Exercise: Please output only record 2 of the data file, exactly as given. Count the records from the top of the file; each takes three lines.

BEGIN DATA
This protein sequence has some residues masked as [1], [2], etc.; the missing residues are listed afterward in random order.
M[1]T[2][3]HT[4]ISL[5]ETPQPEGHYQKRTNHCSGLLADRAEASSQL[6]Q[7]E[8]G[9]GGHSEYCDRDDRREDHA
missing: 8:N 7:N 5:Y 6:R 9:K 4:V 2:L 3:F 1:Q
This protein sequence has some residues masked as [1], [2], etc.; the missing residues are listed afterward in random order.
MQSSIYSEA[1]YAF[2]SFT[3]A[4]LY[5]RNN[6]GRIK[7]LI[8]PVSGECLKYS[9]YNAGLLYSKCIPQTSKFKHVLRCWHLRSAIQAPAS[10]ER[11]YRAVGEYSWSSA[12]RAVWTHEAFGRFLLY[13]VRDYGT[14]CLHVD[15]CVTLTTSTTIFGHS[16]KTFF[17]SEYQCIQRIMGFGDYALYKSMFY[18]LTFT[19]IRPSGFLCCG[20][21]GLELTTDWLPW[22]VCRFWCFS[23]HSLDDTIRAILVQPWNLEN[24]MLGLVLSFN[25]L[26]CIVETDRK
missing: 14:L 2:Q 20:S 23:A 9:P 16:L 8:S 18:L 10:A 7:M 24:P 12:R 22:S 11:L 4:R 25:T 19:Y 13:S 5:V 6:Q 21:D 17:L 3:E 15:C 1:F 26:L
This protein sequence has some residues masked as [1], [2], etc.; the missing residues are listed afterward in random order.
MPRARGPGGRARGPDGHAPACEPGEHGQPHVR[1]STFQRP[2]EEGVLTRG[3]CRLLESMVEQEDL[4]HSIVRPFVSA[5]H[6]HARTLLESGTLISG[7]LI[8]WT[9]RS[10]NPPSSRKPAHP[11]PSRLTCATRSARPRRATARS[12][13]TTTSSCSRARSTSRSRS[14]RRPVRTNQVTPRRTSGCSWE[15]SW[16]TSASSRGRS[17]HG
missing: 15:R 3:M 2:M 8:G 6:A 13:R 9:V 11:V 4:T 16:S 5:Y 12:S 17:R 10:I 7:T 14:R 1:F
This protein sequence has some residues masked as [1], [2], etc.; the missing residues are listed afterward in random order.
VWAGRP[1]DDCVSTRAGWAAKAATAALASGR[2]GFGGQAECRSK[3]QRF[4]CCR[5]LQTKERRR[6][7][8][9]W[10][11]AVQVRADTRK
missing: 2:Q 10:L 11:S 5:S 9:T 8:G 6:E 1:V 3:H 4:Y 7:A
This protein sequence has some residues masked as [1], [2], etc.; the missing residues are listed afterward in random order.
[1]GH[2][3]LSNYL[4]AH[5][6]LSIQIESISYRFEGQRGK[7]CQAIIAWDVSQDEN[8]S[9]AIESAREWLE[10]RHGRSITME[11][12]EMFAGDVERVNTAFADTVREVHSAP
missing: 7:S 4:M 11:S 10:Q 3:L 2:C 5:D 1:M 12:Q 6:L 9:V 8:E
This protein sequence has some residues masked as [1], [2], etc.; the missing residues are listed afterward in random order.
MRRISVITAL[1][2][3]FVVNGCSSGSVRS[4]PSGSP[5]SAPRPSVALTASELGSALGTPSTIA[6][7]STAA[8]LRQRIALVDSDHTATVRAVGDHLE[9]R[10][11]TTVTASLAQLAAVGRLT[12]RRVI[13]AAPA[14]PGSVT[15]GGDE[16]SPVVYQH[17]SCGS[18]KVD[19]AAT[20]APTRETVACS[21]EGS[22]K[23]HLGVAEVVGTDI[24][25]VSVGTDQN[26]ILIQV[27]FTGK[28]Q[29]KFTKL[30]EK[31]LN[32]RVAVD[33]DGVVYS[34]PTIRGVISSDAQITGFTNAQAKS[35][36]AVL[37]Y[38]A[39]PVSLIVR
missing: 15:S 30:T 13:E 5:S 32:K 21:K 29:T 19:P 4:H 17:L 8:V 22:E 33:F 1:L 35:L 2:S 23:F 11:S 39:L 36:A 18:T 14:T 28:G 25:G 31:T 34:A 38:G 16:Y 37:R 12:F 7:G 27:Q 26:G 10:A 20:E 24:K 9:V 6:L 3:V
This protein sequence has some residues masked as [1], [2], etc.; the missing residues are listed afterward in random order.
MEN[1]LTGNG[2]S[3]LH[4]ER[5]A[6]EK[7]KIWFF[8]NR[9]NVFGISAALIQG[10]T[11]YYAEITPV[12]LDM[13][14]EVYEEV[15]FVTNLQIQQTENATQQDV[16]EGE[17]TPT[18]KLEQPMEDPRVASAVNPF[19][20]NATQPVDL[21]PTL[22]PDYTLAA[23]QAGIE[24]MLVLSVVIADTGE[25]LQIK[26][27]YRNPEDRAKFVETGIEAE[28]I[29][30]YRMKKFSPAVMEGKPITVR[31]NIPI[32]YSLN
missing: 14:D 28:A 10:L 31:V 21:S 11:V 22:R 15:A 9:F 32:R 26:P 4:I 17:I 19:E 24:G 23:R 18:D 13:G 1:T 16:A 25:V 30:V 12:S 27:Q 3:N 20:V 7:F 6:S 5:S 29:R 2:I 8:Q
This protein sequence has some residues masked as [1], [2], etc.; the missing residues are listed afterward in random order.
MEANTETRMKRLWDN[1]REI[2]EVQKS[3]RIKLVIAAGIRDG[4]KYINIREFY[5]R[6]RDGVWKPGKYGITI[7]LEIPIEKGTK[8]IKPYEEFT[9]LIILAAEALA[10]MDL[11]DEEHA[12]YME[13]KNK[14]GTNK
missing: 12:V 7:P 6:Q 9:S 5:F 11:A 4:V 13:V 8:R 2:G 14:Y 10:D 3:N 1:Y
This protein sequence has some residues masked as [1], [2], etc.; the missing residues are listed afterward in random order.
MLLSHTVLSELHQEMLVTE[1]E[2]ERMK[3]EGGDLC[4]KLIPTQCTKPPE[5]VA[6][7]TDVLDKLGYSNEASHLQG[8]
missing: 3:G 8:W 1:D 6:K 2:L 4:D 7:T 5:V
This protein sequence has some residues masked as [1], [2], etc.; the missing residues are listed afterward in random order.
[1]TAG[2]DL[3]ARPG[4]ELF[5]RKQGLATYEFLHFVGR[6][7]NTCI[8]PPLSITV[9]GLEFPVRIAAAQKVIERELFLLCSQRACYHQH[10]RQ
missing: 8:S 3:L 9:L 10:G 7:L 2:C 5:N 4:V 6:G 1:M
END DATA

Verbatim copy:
This protein sequence has some residues masked as [1], [2], etc.; the missing residues are listed afterward in random order.
MQSSIYSEA[1]YAF[2]SFT[3]A[4]LY[5]RNN[6]GRIK[7]LI[8]PVSGECLKYS[9]YNAGLLYSKCIPQTSKFKHVLRCWHLRSAIQAPAS[10]ER[11]YRAVGEYSWSSA[12]RAVWTHEAFGRFLLY[13]VRDYGT[14]CLHVD[15]CVTLTTSTTIFGHS[16]KTFF[17]SEYQCIQRIMGFGDYALYKSMFY[18]LTFT[19]IRPSGFLCCG[20][21]GLELTTDWLPW[22]VCRFWCFS[23]HSLDDTIRAILVQPWNLEN[24]MLGLVLSFN[25]L[26]CIVETDRK
missing: 14:L 2:Q 20:S 23:A 9:P 16:L 8:S 18:L 10:A 7:M 24:P 12:R 22:S 11:L 4:R 25:T 19:Y 13:S 5:V 6:Q 21:D 17:L 3:E 15:C 1:F 26:L